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This article is taken from PN Review 235, Volume 43 Number 5, May - June 2017.

Pictures from a Library
32: Suppressing the Emotions in Darwin’s Expression of the Emotions
Stella Halkyard
Spread from Charles Darwin Expression of the Emotions in Man and Animals (John Murray, 1872) © the University of Manchester, 2017

IMAGE Spread from Charles Darwin, Expression of the Emotions in Man and Animals (John Murray, 1872) © the University of Manchester, 2017.



THE FIRST photo-illustrated book produced by the publisher John Murray was Charles Darwin’s Expression of the Emotions in Man and Animals in 1872. Concerned that the new photographic medium would prove expensive, the Murrays initially resisted its inclusion. However, Darwin – one of their best-selling authors – was able to persuade them to change their minds, insisting that the photographs were crucial.

Faced with a copy of the first edition in the Rylands, it is hard to appreciate just how unexpected a photo-illustrated book still was in the 1870s. Habituated as we are to the cohabitation of words and photographs in contemporary scientific texts, on page and screen alike, we don’t always appreciate Science’s preference for the iconic mode. Images, after all, are a medium for generating and communicating ideas, as well as illustrating them.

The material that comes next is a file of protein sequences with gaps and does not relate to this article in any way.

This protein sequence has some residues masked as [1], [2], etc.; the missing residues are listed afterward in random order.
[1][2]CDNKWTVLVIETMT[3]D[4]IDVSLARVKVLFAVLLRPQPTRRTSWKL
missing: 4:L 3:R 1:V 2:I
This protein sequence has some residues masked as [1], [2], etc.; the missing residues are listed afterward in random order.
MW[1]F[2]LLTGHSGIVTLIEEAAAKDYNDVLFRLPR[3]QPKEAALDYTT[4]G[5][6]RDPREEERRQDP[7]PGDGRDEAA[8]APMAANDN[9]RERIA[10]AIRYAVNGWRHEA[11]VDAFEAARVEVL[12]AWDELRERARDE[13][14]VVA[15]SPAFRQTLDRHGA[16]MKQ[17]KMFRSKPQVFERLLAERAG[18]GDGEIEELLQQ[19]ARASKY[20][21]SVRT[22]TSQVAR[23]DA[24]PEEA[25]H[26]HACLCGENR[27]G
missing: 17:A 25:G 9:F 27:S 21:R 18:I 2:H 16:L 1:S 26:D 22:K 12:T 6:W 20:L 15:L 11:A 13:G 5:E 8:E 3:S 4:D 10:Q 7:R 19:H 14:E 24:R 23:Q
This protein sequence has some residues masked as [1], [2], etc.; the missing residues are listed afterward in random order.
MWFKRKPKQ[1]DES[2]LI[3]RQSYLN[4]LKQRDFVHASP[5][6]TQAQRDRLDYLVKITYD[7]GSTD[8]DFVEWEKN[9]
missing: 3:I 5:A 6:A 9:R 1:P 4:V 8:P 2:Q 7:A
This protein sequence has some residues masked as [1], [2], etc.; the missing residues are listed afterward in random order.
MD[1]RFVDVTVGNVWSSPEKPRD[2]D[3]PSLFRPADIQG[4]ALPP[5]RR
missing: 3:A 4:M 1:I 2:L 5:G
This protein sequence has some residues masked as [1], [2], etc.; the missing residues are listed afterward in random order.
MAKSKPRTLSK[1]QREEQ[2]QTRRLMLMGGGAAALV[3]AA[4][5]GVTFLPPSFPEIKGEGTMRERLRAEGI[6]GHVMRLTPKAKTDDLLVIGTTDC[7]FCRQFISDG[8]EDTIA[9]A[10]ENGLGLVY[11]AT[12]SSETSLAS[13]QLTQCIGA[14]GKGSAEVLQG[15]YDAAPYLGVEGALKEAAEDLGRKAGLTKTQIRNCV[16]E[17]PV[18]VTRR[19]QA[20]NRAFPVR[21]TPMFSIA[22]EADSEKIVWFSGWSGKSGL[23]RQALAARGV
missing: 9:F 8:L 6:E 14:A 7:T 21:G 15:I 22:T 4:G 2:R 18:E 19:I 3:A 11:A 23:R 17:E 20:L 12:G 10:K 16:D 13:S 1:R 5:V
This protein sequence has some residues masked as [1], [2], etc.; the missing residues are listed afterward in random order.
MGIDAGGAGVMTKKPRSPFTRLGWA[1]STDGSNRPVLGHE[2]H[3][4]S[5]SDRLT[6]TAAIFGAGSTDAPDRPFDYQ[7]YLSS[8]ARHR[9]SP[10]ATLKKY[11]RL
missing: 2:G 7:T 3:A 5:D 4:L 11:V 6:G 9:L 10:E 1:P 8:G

Darwin conducted his research according to an empirical methodology, which involved amassing specimens against which he could test his theories objectively. The data he needed to access for Expression could only be found in photographs because they had the capacity to arrest the fleeting instances and permutations of human emotion and to contain them in a material form. Using images by various photographers, Darwin could ...


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